Institutional policies and readiness in management of critical illness among patients with viral hemorrhagic fever

Madeline A. Dilorenzo, Christoph A. Baker, Jocelyn J. Herstein, Laura Evans, John J. Lowe, Shawn G. Gibbs, Nahid Bhadelia, Madeline A. Dilorenzo

Research output: Contribution to journalArticlepeer-review


Objective: In response to the 2013-2016 Ebola virus disease outbreak, the US government designated certain healthcare institutions as Ebola treatment centers (ETCs) to better prepare for future emerging infectious disease outbreaks. This study investigated ETC experiences and critical care policies for patients with viral hemorrhagic fever (VHF). Design: A 58-item questionnaire elicited information on policies for 9 critical care interventions, factors that limited care provision, and innovations developed to deliver care. Setting and participants: The questionnaire was sent to 82 ETCs. Methods: We analyzed ordinal and categorical data pertaining to the ETC characteristics and descriptive data about their policies and perceived challenges. Statistical analyses assessed whether ETCs with experience caring for VHF patients were more likely to have critical care policies than those that did not. Results: Of the 27 ETCs who responded, 17 (63%) were included. Among them, 8 (47%) reported experience caring for persons under investigation or confirmed cases of VHF. Most felt ready to provide intubation, chest compressions, and renal replacement therapy to these patients. The factors most cited for limiting care were staff safety and clinical futility. Innovations developed to better provide care included increased simulation training and alternative technologies for procedures and communication. Conclusions: There were broad similarities in critical care policies and limitations among institutions. There were several interventions, namely ECMO and cricothyrotomy, which few institutions felt ready to provide. Future studies could identify obstacles to providing these interventions and explore policy changes after increased experience with novel infectious diseases, such as COVID-19.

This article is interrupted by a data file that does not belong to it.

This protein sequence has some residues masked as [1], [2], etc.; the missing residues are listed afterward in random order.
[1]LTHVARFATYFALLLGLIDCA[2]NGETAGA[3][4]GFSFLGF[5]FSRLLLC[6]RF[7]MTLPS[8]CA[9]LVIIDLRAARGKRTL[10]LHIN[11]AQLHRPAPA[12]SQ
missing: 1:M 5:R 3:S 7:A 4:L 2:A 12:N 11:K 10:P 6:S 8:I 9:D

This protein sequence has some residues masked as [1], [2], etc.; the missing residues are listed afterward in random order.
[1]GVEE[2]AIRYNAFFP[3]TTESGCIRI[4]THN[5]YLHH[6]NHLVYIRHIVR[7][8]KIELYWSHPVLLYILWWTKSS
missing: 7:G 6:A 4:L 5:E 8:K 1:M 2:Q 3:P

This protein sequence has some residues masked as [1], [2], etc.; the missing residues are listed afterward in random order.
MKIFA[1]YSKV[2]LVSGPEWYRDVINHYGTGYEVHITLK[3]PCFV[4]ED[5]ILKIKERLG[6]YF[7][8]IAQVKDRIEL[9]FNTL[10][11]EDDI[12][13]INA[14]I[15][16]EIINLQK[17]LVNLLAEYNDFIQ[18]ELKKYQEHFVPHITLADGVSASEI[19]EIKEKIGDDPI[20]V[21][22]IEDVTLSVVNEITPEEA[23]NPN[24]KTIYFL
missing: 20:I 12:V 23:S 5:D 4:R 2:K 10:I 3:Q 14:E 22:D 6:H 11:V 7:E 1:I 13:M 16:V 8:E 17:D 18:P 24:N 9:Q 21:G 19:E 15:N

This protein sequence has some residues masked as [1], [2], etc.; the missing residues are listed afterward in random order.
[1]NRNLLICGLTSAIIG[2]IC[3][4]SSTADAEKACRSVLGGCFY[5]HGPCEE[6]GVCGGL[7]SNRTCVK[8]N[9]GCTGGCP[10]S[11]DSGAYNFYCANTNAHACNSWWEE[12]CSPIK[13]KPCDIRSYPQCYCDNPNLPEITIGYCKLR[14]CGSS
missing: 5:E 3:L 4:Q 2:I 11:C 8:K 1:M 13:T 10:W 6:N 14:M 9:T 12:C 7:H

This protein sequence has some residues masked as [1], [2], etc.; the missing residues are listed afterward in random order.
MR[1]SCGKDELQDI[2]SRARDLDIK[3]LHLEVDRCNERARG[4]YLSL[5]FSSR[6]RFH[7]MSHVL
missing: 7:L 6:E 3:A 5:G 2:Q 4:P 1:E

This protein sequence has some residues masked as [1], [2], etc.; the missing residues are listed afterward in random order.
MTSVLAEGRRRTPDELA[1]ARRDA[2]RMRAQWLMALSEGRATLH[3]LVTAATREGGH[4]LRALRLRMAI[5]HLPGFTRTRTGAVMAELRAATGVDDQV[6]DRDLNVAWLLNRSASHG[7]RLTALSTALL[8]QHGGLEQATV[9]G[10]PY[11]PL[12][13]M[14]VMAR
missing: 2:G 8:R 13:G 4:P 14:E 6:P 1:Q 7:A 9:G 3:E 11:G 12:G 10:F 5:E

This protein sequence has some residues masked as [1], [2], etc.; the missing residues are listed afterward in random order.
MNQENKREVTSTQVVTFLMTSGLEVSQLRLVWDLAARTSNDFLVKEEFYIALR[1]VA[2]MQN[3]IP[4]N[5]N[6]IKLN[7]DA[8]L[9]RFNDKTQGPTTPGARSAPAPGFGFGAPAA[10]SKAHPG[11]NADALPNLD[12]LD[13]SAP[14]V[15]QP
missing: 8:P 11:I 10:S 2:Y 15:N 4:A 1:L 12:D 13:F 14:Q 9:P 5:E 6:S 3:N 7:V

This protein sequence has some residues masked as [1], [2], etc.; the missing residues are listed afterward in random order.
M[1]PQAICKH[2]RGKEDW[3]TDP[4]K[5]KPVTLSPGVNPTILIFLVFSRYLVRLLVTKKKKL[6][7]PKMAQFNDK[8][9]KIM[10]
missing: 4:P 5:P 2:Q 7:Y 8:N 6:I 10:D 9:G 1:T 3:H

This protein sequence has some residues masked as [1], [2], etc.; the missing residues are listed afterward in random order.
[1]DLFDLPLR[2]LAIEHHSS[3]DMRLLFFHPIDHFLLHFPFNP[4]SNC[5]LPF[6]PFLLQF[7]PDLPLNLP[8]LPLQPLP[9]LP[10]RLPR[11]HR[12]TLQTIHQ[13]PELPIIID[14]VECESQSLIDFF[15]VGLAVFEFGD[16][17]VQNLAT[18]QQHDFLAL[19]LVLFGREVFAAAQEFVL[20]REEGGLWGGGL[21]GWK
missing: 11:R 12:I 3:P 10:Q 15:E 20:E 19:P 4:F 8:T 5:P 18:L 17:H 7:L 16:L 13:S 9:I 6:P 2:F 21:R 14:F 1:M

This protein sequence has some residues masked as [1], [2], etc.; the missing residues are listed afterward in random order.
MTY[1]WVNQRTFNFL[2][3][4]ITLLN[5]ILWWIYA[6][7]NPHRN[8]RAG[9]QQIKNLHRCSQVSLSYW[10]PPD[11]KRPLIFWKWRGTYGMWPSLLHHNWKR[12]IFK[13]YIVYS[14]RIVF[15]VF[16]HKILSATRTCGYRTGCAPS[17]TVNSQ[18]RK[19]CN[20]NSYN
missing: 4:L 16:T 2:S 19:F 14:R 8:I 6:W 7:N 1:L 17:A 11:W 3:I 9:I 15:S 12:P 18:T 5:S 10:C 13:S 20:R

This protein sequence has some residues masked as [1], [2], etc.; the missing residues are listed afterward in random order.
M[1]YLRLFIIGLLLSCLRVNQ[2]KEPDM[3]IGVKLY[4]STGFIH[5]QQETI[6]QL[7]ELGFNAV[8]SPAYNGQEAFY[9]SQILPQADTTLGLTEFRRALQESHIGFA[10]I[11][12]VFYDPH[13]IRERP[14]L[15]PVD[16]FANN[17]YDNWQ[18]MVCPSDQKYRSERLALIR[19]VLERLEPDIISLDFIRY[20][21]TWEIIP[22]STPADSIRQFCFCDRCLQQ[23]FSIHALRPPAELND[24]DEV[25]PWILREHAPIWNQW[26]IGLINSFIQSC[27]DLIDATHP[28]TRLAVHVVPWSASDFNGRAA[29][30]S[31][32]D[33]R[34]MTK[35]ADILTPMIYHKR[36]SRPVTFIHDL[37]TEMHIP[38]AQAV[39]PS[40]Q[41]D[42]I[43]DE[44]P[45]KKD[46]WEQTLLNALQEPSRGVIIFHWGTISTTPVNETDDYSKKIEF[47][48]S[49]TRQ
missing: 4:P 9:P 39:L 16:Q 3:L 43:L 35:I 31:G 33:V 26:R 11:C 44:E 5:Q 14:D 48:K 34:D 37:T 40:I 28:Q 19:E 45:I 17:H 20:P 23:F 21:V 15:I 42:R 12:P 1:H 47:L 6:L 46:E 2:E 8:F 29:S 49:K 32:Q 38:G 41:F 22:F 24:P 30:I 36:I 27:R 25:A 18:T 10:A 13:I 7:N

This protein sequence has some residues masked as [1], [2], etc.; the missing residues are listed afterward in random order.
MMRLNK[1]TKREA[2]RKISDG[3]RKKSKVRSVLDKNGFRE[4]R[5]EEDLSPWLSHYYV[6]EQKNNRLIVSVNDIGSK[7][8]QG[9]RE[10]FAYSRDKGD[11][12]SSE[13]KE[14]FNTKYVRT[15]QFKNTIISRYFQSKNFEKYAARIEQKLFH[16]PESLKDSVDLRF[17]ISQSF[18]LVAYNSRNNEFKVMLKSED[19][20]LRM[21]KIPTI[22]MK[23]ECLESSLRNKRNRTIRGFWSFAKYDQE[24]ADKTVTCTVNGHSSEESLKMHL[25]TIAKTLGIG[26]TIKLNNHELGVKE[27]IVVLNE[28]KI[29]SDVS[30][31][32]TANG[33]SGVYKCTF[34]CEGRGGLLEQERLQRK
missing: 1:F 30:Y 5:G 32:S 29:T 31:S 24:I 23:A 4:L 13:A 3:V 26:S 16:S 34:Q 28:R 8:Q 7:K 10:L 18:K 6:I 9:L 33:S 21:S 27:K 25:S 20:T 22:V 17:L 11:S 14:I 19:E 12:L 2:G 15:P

Original languageEnglish (US)
Pages (from-to)1307-1312
Number of pages6
JournalInfection Control and Hospital Epidemiology
Issue number11
StatePublished - Nov 15 2021

ASJC Scopus subject areas

  • Epidemiology
  • Microbiology (medical)
  • Infectious Diseases


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